See you tomorrow!

September 14, 2009

Sunday's Refreshment

mettabWe had a very leisurely Sunday, enjoying a late-ish breakfast before 18 of us attended the 11 o’clock service at the Metropolitan Tabernacle (home to the famous 19th-century “prince of preachers,” Charles Spurgeon). We were able to meet our dear friends who live in Dulwich and meet others we’d hoped to say “hello” to while in London, which was lovely. We had a light lunch, then I took a nap before we met up with several other ladies to go to the Royal Academy of Arts, which had a special exhibit of Pre-Raphaelite artist William Waterhouse’s paintings on display only through Sunday. Unfortunately, we arrived to find a two-hour line to wait for tickets!  We debated the merits of having one person stand in line to wait for tickets but finally decided we just wouldn’t have time enough to tour the exhibit.

The windows are painted F&M's signature robin's egg blue, which is also used for their boxes and bags and exclusive items.

The windows are painted F&M's signature robin's egg blue, which is also used for their boxes and bags and exclusive items.

We thought about heading back uphill towards the National Portrait Gallery, but the call of Fortnum & Mason just across the street lured us in for tea time and delighted browsing. If you’ve never heard of the famous F&M, then you are really missing one of London’s high points. This is the most elegant, refined department store around, complete with richly detailed wood paneling, crystal chandeliers, mirrored elevators, and seven theme restaurants. Not to be missed!

This is the confectionary hall, which is wall-to-wall sweets, teas, and coffees!

This is the confectionary hall, which is wall-to-wall sweets, teas, and coffees!

We made our way upstairs to The Parlor, which serves ice cream, coffee, and afternoon tea. Here is a selection of tempting photographs to show you what various members of our group enjoyed!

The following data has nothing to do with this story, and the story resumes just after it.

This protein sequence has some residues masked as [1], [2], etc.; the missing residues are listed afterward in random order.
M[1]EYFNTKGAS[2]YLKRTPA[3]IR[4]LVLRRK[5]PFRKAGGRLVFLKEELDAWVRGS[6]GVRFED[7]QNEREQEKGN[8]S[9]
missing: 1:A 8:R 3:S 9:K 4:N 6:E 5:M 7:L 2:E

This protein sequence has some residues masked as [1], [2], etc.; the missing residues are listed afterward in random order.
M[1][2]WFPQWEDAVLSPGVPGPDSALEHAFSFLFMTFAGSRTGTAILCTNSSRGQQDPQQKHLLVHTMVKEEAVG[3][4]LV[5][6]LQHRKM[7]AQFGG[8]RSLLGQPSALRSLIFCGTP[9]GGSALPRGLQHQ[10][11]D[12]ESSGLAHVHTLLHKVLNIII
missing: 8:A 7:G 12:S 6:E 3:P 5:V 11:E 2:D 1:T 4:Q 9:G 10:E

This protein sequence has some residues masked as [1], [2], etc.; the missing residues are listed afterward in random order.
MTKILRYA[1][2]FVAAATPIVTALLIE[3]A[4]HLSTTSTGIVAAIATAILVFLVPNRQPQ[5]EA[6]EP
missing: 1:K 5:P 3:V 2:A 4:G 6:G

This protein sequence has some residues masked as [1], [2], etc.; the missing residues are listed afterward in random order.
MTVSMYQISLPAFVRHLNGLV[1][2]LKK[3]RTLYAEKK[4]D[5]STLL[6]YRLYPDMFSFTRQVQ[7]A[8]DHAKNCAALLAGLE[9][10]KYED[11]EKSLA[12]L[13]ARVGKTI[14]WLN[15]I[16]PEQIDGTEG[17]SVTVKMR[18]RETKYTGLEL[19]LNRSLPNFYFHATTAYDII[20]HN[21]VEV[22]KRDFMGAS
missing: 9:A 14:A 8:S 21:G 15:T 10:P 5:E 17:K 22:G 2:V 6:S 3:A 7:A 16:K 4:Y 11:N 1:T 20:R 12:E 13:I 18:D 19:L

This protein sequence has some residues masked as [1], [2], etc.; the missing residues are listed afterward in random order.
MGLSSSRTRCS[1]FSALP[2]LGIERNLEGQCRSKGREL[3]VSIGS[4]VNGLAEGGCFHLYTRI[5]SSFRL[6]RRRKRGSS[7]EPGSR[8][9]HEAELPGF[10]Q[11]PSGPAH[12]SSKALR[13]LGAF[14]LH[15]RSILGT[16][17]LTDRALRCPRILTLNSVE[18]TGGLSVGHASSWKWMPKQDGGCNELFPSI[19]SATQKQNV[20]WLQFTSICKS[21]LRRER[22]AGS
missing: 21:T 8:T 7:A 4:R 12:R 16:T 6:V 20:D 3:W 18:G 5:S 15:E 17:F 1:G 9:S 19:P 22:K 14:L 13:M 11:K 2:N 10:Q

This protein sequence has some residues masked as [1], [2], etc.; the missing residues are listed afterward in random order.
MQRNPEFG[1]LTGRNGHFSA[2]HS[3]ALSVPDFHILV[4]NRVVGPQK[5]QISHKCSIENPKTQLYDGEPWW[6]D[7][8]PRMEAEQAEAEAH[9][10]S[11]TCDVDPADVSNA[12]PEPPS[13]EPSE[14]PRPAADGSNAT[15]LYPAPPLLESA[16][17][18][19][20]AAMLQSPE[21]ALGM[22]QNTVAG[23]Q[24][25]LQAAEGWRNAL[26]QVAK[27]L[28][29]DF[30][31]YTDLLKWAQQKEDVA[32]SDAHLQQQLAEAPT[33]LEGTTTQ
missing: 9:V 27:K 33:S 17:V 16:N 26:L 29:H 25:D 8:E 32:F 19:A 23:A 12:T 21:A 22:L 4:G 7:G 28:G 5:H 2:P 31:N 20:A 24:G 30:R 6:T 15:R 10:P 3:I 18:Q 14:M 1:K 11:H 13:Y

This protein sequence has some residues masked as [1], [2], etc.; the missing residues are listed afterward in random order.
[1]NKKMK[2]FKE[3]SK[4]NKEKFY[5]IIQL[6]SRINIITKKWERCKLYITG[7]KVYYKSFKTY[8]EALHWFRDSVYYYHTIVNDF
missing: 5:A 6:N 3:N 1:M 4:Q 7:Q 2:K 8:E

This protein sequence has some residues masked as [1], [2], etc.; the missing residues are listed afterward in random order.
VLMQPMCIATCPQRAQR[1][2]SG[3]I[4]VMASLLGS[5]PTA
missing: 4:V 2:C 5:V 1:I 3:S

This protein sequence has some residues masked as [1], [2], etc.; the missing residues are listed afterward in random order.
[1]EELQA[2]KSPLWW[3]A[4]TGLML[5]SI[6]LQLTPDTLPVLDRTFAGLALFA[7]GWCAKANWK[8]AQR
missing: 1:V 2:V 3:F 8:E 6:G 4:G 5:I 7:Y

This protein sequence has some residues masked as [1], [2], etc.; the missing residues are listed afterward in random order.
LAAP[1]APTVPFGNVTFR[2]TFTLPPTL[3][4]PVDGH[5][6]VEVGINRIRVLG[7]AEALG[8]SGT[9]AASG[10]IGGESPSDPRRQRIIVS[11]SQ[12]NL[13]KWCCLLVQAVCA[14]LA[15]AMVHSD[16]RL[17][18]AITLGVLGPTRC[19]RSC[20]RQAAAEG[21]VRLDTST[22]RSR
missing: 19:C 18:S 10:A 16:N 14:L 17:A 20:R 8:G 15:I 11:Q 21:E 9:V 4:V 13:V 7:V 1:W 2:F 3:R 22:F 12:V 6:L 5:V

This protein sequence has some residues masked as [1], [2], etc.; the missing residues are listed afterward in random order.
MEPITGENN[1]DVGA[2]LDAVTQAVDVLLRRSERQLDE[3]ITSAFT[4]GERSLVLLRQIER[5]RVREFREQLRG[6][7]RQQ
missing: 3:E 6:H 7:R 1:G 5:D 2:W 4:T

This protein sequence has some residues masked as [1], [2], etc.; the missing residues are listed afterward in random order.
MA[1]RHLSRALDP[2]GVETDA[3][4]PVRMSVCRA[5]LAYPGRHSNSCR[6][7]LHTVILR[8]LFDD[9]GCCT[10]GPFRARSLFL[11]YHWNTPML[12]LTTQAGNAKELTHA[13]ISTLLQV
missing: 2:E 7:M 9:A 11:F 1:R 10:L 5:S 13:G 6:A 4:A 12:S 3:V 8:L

Two scones, clotted cream, strawberry preserves, and Darjeeling - yummy!

Two scones, clotted cream, strawberry preserves, and Darjeeling - yummy!

Three scoops of sorbet in a cut-glass bowl with a biscuit on top!

Three scoops of sorbet in a cut-glass bowl with a biscuit on top!

Mochacinno with whipped cream and toffee sauce with a miniature ice cream cone on the side. Decadence!

Mochacinno with whipped cream and toffee sauce with a miniature ice cream cone on the side. Decadence!

Enjoying good conversation at our table...

Enjoying good conversation at our table...

And someone captures our photographer for the memory book...

And someone captures our photographer for the memory book...

toepartyAfter a wonderfully refreshing time of conversation and good teatime food, we all browsed through the bookstore on the third floor (picking up more than a few wonderful books and stationery items!). Then we headed up to Piccadilly Circus to catch our tube back to the hotel. After a light supper, a bunch of us gals capped off the evening with a pedicure party–too much fun! Here you see Courtney giving me glamorous, glittery toenails (I call them my “Ruby Slipper” toenails!). We talked about what costumes we plan to wear Wednesday for our day in Greenwich, and several ladies shows theirs off. It was a great ending to a super day. Next time I’ll tell you about our Monday with Suzi at the V&A!